Assessing Concordance of Drug-Induced Transcriptional Response in Rodent Liver and Cultured Hepatocytes.

Sutherland JJ, Jolly RA, Goldstein KM, Stevens JL - PLoS Comput. Biol. (2016)

Comparison of in vitro vs. in vivo treatment effects for azathioprine.Transcriptional effects after treatment of rat primary hepatocytes with 4 μM azathioprine for 24 hours were compared to 24 different in vivo azathioprine experiments in rat liver. The low, medium and high in vivo doses are denoted with separate lines, and concordance is assessed vs. time using 6 analysis methods (two concordance metrics and genes / GSA / module analysis). The circled point denotes the most concordant in vivo dose / time condition for each of the 6 analysis methods.
© Copyright Policy
Related In: Results  -  Collection

License
Show All Figures
getmorefigures.php?uid=PMC4814051&req=5

pcbi.1004847.g003: Comparison of in vitro vs. in vivo treatment effects for azathioprine.Transcriptional effects after treatment of rat primary hepatocytes with 4 μM azathioprine for 24 hours were compared to 24 different in vivo azathioprine experiments in rat liver. The low, medium and high in vivo doses are denoted with separate lines, and concordance is assessed vs. time using 6 analysis methods (two concordance metrics and genes / GSA / module analysis). The circled point denotes the most concordant in vivo dose / time condition for each of the 6 analysis methods.
Mentions: The approach is illustrated for 4 μM azathioprine treatment in RPH 24 hours after drug administration. When using the Pearson metric, the most similar in vivo profile is the high dose at 6 hours for gene and module analysis, vs. the 9 hour time point when using GSA (Fig 3). Using the overlap metric selects a similar in vivo condition for GSA and modules, but the 8 day condition for gene-level analysis. We selected azathioprine as a case where the correlation (using the Pearson metric) oscillates from positive to negative to minimal, a behavior that reflects the dynamic nature of biological response patterns in vivo for acute vs. chronic dosing. This example serves to illustrate a key difference between the metrics: Pearson correlation can be negative, conveying a reversal of states (which has been successfully used for drug repurposing[31]), while percent overlap is limited to a range between 0 and 100 and does not distinguish a situation where no genes overlap between two experiments from one where they overlap strongly but change in different directions.

Bottom Line: We examined the concordance of compound-induced transcriptional changes using data from several sources: rat liver and rat primary hepatocytes (RPH) from Drug Matrix (DM) and open TG-GATEs (TG), human primary hepatocytes (HPH) from TG, and mouse liver/HepG2 results from the Gene Expression Omnibus (GEO) repository.Co-expression networks performed better than genes or GSA when comparing treatment effects within rat liver and rat vs. mouse liver.We observe that the baseline state of untreated cultured cells relative to untreated rat liver shows striking similarity with toxicant-exposed cells in vivo, indicating that gross systems level perturbation in the underlying networks in culture may contribute to the low concordance.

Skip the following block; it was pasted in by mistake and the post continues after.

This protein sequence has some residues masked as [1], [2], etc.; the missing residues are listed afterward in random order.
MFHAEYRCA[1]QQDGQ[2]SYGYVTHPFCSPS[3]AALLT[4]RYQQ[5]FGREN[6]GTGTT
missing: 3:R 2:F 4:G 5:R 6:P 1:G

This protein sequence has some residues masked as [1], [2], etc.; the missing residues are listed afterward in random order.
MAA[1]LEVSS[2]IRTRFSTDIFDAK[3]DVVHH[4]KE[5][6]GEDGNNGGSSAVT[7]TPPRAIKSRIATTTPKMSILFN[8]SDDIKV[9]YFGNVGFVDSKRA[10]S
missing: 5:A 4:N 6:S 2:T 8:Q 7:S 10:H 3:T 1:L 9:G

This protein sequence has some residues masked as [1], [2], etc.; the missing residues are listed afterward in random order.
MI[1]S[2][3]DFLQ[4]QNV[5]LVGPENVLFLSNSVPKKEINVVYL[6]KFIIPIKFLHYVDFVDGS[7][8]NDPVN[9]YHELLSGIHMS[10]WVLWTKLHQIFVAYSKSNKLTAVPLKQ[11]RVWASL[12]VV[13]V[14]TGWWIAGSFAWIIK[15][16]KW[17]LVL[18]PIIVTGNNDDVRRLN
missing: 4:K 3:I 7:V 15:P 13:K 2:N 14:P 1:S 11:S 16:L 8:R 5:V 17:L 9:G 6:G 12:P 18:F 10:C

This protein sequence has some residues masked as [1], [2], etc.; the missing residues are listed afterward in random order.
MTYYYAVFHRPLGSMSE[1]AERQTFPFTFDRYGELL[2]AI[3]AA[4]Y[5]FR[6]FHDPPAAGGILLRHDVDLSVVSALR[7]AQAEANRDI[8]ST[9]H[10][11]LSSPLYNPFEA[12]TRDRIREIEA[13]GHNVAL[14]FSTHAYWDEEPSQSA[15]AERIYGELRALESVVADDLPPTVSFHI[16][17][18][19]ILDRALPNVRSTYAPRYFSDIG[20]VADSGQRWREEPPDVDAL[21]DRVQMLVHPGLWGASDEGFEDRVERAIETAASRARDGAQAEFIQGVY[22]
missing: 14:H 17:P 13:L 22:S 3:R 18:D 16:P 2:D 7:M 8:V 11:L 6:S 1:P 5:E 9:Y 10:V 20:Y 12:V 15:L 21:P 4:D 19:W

View Article: PubMed Central - PubMed

Affiliation: Lilly Research Laboratories, Eli Lilly and Company, Indianapolis, Indiana, United States of America.

ABSTRACT
The effect of drugs, disease and other perturbations on mRNA levels are studied using gene expression microarrays or RNA-seq, with the goal of understanding molecular effects arising from the perturbation. Previous comparisons of reproducibility across laboratories have been limited in scale and focused on a single model. The use of model systems, such as cultured primary cells or cancer cell lines, assumes that mechanistic insights derived from the models would have been observed via in vivo studies. We examined the concordance of compound-induced transcriptional changes using data from several sources: rat liver and rat primary hepatocytes (RPH) from Drug Matrix (DM) and open TG-GATEs (TG), human primary hepatocytes (HPH) from TG, and mouse liver/HepG2 results from the Gene Expression Omnibus (GEO) repository. Gene expression changes for treatments were normalized to controls and analyzed with three methods: 1) gene level for 9071 high expression genes in rat liver, 2) gene set analysis (GSA) using canonical pathways and gene ontology sets, 3) weighted gene co-expression network analysis (WGCNA). Co-expression networks performed better than genes or GSA when comparing treatment effects within rat liver and rat vs. mouse liver. Genes and modules performed similarly at Connectivity Map-style analyses, where success at identifying similar treatments among a collection of reference profiles is the goal. Comparisons between rat liver and RPH, and those between RPH, HPH and HepG2 cells reveal lower concordance for all methods. We observe that the baseline state of untreated cultured cells relative to untreated rat liver shows striking similarity with toxicant-exposed cells in vivo, indicating that gross systems level perturbation in the underlying networks in culture may contribute to the low concordance.

Show MeSH
Related in: MedlinePlus